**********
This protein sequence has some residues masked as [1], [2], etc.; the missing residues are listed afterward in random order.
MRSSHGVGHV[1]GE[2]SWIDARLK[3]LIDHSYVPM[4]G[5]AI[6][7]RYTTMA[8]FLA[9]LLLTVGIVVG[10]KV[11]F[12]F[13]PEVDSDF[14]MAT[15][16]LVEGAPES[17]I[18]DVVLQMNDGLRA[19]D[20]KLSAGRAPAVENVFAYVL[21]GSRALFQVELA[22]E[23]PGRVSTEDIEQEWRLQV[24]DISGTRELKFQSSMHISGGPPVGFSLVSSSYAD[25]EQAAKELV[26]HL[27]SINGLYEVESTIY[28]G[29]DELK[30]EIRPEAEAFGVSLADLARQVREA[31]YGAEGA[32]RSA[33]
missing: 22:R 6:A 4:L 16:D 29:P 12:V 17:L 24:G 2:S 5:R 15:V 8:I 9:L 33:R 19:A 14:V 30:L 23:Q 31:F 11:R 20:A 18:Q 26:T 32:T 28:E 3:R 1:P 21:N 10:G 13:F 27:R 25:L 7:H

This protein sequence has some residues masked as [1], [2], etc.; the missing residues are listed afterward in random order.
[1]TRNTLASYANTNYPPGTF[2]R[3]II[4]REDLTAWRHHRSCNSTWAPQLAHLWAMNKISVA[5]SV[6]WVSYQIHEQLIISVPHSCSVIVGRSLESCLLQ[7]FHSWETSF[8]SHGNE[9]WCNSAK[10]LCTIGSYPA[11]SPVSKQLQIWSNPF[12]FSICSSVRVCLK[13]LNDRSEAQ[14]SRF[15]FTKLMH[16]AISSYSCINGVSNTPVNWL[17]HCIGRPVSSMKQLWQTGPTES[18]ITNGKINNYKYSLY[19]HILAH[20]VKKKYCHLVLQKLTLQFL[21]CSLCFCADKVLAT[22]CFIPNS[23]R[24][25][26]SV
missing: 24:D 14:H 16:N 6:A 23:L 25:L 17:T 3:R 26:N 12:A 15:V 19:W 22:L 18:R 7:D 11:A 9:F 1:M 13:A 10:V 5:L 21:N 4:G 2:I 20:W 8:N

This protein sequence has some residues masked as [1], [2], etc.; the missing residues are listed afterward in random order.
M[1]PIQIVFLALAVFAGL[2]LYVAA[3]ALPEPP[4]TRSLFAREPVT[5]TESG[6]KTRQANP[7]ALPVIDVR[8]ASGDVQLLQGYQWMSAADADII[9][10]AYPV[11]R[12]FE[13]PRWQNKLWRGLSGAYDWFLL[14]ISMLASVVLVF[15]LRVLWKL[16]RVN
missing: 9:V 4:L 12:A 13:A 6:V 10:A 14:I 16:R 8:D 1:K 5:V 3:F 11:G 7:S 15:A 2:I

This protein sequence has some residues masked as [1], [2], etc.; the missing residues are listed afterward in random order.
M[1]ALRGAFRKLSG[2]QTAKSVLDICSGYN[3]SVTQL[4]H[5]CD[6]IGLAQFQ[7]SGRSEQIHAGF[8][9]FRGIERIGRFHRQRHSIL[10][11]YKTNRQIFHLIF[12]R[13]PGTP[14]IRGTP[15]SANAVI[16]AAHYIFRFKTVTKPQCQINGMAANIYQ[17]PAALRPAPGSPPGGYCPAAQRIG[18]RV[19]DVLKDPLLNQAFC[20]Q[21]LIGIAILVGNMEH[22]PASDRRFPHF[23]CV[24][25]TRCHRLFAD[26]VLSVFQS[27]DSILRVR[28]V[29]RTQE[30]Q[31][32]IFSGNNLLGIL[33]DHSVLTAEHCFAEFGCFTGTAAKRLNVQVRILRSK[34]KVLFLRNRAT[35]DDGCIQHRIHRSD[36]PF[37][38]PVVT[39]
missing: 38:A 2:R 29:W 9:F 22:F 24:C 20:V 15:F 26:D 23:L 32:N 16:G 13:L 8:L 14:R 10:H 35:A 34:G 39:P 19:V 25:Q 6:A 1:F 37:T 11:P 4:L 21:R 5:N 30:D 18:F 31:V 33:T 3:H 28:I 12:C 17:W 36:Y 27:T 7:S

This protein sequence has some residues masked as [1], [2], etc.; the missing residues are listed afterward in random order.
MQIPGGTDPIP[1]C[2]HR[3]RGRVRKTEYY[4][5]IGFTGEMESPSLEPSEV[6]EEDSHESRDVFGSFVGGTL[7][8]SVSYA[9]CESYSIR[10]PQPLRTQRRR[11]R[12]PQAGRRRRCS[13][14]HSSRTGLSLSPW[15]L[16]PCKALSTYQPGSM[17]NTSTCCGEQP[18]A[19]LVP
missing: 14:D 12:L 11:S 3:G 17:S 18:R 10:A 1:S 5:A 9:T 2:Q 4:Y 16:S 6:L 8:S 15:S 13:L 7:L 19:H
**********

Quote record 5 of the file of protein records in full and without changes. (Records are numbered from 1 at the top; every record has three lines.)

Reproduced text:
This protein sequence has some residues masked as [1], [2], etc.; the missing residues are listed afterward in random order.
MQIPGGTDPIP[1]C[2]HR[3]RGRVRKTEYY[4][5]IGFTGEMESPSLEPSEV[6]EEDSHESRDVFGSFVGGTL[7][8]SVSYA[9]CESYSIR[10]PQPLRTQRRR[11]R[12]PQAGRRRRCS[13][14]HSSRTGLSLSPW[15]L[16]PCKALSTYQPGSM[17]NTSTCCGEQP[18]A[19]LVP
missing: 14:D 12:L 11:S 3:G 17:S 18:R 10:A 1:S 5:A 9:T 2:Q 4:Y 16:S 6:L 8:S 15:S 13:L 7:L 19:H